Multi-dimensional genomic profiling of acute leukemias characterized by MLL gene rearrangements
Jacquie Hirsch for A.L.L. Foundation Research Grant 2009
Eunice S. Wang, MD Leukemia Service, Roswell Park Cancer Institute
The overarching goal of this project is to identify and characterize the key genes and pathways underlying MLL-associated ALL for future validation and translation into novel clinical therapies.
Acute lymphocytic leukemia (ALL) is a blood cancer characterized by unchecked rapid growth of undifferentiated abnormal white blood cells. ALL represents the most common pediatric cancer and comprises 20% of acute leukemia in adults. A particularly challenging group of ALL patients are those that present at diagnosis with abnormalities in the MLL (mixed lineage leukemia) gene. MLL expressing ALL is associated with unique clinical and biological features and is typically refractory to standard chemotherapy.
It is known that the MLL gene is linked with a number of different “partner” genes in many types of acute leukemia. A key feature of these “marriages” between MLL with its partner genes is the ability of these fusions to transform normal blood cells into leukemia cells in the laboratory.
In order to better understand the biology of MLL associated ALL on a molecular level and identify genes and/or pathways that that may serve as superior drug targets, we will perform an in depth multi-dimensional genomic profiling of human MLL leukemia patient samples using cutting edge technologies available at the Genomics and Microarray Core Resource at Roswell Park Cancer Institute.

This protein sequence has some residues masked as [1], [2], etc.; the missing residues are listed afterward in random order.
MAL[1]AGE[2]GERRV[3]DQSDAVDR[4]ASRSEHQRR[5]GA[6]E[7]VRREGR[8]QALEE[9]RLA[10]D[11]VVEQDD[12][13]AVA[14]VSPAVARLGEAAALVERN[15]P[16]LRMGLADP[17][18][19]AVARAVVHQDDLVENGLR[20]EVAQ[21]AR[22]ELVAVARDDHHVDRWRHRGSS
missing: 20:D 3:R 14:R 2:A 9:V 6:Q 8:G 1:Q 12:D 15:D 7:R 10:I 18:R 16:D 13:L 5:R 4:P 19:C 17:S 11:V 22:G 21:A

We will scan the entire genome for:
- Changes in expression of all known human genes (gene expression analysis)
- Submicroscopic changes observed as gains and losses of DNA (array Comparative Hybridization Analysis)
- Alterations in expression of non-coding single stranded RNA regulating gene expression (microRNAs)
- Attachment of DNA methyl groups altering gene transcription and suppression (global methylation analysis)
- Single nucleotide DNA sequence variations in the genome (single nucleotide polymorphisms or SNPs)
If possible, comparisons between leukemia patient samples with different MLL-gene partnerships and diverse clinical presentations will be made. Results of these analyses will be subjected to statistical analysis using specialized software in order to determine which corresponding target genes and pathways represent potential therapeutic targets. For example, gene products specific to MLL-associated ALL that are present in greater amounts than normal and whose function is relevant to cancer (such as cellular proliferation) may represent potentially good drug targets.